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More hiking in Moab 

I've written previously about hiking opportunities in and around Moab, Utah, a popular destination for cyclists, off-roaders, hikers and also visitors to the nearby Arches and Canyonlands National Parks.

There are, obviously, many opportunities for outdoor adventure in our National Parks, but significant road construction in Arches National Park, has brought about reduced park hours, Some limited access, traffic backups and some overflow into the nearby Canyonlands National Park. On my recent visit to Moab, I sought out some hiking trails outside of the national parks that may fall under the radar for most people.

The Portal Overlook trail is a moderately difficult trail that ascends 900-feet over about 2 miles to the top of a gap in a sandstone and granite ridge — the "portal" — through which the Colorado River flows. About a half mile from the trailhead at JayCee Park there's a metal sign-in box with information stating it's a 2-mile trek to the overlook, though a sign at the trailhead says the one-way distance is 1.5 miles. My GPS says the actual one-way distance is somewhere in between those two figures.
click to enlarge The LaSal Mountains, the town of Moab and the Colorado River from the top of the Portal Overlook Trail - BOB FALCONE
  • Bob Falcone
  • The LaSal Mountains, the town of Moab and the Colorado River from the top of the Portal Overlook Trail
The trail is shared with cyclists from the nearby Poison Spider Mesa for a little more than a mile from the trailhead. It's easy to follow for the most part, except for some short sections over bare slick rock. Those spots are few and it's easy to get back on track. The trail climbs to the top of a sheer cliff, overlooking Moab, the Colorado River and the broad, flat mesa of Arches National Park to the east. Balanced Rock and other formations are visible in the distance from the end of the Portal trail, a little under 2-miles from the trailhead. There are no fences or guardrails or anything else separating you from plummeting off the cliff face, so this hike is not suitable for kids.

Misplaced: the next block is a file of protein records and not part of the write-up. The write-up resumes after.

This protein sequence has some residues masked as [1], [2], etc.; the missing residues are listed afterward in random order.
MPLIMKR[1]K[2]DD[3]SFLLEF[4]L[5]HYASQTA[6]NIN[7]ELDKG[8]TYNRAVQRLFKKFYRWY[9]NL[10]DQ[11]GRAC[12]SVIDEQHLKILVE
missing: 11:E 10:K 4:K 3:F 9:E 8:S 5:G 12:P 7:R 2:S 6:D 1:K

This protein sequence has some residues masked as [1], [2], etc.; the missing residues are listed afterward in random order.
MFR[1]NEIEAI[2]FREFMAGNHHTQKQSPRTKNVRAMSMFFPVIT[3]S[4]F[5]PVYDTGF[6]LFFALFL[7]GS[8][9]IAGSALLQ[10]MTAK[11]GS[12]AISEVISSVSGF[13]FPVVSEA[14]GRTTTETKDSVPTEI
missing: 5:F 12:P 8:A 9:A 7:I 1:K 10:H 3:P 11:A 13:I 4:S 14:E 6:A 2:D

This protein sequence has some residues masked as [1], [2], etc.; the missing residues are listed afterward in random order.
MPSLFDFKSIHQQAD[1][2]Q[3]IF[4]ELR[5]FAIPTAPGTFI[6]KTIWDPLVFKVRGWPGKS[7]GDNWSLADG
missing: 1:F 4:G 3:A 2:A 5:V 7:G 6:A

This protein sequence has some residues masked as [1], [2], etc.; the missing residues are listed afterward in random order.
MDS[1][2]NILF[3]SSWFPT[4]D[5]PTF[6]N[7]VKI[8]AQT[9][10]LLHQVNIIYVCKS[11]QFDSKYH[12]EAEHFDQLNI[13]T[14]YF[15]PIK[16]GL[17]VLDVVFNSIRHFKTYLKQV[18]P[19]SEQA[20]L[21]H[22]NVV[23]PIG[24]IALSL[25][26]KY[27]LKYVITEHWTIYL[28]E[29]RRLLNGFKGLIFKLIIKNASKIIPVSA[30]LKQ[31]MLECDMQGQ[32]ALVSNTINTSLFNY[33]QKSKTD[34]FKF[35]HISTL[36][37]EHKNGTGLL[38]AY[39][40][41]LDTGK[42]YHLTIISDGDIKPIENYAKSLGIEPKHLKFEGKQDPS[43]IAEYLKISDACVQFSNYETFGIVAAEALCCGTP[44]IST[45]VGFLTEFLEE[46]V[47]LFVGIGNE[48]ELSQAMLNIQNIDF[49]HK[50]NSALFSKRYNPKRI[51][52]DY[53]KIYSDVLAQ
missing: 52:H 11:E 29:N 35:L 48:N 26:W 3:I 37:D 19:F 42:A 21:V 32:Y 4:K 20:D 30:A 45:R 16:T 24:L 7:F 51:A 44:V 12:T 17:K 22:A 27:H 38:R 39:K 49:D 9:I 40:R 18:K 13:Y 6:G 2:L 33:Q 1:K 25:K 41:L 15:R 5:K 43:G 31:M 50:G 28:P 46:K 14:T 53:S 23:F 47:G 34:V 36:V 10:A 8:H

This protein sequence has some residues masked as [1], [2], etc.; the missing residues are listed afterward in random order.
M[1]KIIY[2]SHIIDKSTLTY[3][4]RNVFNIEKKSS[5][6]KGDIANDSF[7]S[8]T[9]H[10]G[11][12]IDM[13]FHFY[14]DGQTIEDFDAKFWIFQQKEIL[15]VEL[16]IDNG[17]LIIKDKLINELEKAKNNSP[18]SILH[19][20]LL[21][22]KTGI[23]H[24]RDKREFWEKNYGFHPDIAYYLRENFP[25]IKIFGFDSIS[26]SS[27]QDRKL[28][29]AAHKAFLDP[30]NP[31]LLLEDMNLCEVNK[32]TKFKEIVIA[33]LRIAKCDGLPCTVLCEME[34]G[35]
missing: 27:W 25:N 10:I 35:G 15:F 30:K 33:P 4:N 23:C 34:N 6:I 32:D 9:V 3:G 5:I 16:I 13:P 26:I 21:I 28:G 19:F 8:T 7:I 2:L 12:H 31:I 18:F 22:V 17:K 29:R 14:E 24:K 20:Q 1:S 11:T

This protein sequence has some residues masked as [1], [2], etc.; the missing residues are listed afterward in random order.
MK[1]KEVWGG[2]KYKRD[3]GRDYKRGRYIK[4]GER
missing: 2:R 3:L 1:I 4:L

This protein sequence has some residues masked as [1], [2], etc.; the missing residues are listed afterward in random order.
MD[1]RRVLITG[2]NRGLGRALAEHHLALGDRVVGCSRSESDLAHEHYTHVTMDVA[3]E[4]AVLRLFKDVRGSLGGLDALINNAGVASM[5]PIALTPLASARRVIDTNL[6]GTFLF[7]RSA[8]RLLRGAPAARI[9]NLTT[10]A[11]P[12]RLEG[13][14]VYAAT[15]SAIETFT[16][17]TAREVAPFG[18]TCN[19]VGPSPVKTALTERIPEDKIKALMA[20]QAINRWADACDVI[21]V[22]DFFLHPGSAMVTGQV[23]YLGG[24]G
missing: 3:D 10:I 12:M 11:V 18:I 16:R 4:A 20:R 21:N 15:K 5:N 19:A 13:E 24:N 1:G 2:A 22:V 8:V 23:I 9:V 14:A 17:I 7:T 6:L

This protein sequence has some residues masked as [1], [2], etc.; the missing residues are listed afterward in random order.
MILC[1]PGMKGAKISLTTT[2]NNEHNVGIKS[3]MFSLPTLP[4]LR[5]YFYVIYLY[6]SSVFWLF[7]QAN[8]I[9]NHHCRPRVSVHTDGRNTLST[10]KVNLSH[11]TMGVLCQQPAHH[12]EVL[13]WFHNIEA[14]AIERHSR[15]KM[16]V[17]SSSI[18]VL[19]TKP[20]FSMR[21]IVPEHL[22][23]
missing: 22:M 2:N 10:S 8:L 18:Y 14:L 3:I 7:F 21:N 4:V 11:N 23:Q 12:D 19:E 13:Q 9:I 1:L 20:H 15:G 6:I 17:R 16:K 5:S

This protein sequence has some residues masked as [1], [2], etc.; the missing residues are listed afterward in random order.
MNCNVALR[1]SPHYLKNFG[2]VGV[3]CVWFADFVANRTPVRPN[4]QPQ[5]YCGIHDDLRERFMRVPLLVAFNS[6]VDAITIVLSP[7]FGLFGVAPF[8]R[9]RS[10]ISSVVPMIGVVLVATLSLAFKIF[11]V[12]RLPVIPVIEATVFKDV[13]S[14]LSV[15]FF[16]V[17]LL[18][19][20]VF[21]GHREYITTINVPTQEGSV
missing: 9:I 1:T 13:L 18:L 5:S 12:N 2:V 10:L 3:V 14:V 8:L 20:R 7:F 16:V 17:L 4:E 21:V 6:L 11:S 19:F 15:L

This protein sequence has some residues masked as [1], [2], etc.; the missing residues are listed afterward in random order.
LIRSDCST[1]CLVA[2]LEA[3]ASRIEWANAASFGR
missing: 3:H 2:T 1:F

To get there: From the intersection of Potash Road (Utah Highway 279) and U.S. Highway 191 just north of Moab, turn west on Potash Road and go a little over 4 miles to the JayCee Park on the right side of the road and turn in to the parking lot. There is a campground on the left and the marked trailhead is on the right.

On the south end of Moab, Kane Creek Road serves as an access to many cycling trails and also a few hiking trails on a vast swath of Bureau of Land Management lands.  There are many miles of trails devoted to cycling in Moab, but there are a few trails that are for hikers only. The Hunter Canyon trail is an approximately 6-mile round trip out-and-back trail winding through a quiet, deep, narrow canyon, along an intermittent creek, and ending at a sheer rock face at the end of the canyon. Most of the trail is sandy with some bare slick-rock mixed in. About a half-mile from the trailhead, Hunter Arch looms high above the trail in the right side — it's a great photo opportunity, but climbing up to it can be extremely difficult on the steep, loose slope and isn't recommended. The trail wanders from one side of the creek to the other, but it's never hard to hop over the water. There are many side trails that come off of the main trail and it's easy to get sidetracked, though, the canyon is narrow so you'll always end up back on the main trail.
click to enlarge Hunter Canyon - BOB FALCONE
  • Bob Falcone
  • Hunter Canyon
To get there: From the intersection of Kane Creek Road and US 191, follow Kane Creek Road for 7.5 miles to the trailhead on the left side of the road at the bottom of the canyon. There are a few campsites at near the parking lot, but no camping in the rest of the canyon.

Usually, a trail that is under 1 mile round-trip is not worth a mention, but Moonflower Canyon is an exception. It's trailhead on Kane Creek Road makes it an easy, quick hike to do on the way to or from the many cycling trails further down the road or from Hunter Canyon. Moonflower Canyon was once full of campsites, but they have all been closed by the BLM, with the exception of a group campsite located right next to the trailhead parking lot. The trail leads to a tall, box canyon and pond at the end of a box canyon — a pretty impressive sight. It's a short, easy hike suitable for almost anyone.
click to enlarge Box canyon an pond at end of Moonflower Canyon Trail - BOB FALCONE
  • Bob Falcone
  • Box canyon an pond at end of Moonflower Canyon Trail
To get there: Take Kane Creek Road 3 miles from US 191, and look for the large parking lot on the left, just past the Kings Bottom Campgrounds on the right side of the road.

Happy Trails!

Bob Falcone is a retired firefighter, photographer, hiker, college instructor, business owner and author of Hiking Bob's Tips, Tricks and Trails, available via his website. He has lived in Colorado Springs for 25 years. Follow him on Twitter (@hikingbob), Facebook (Hiking Bob), Instagram (@HikingBob_CO) or visit his website (Hikingbob.com). E-mail questions, comments, suggestions, etc to Bob: info@hikingbob.com.

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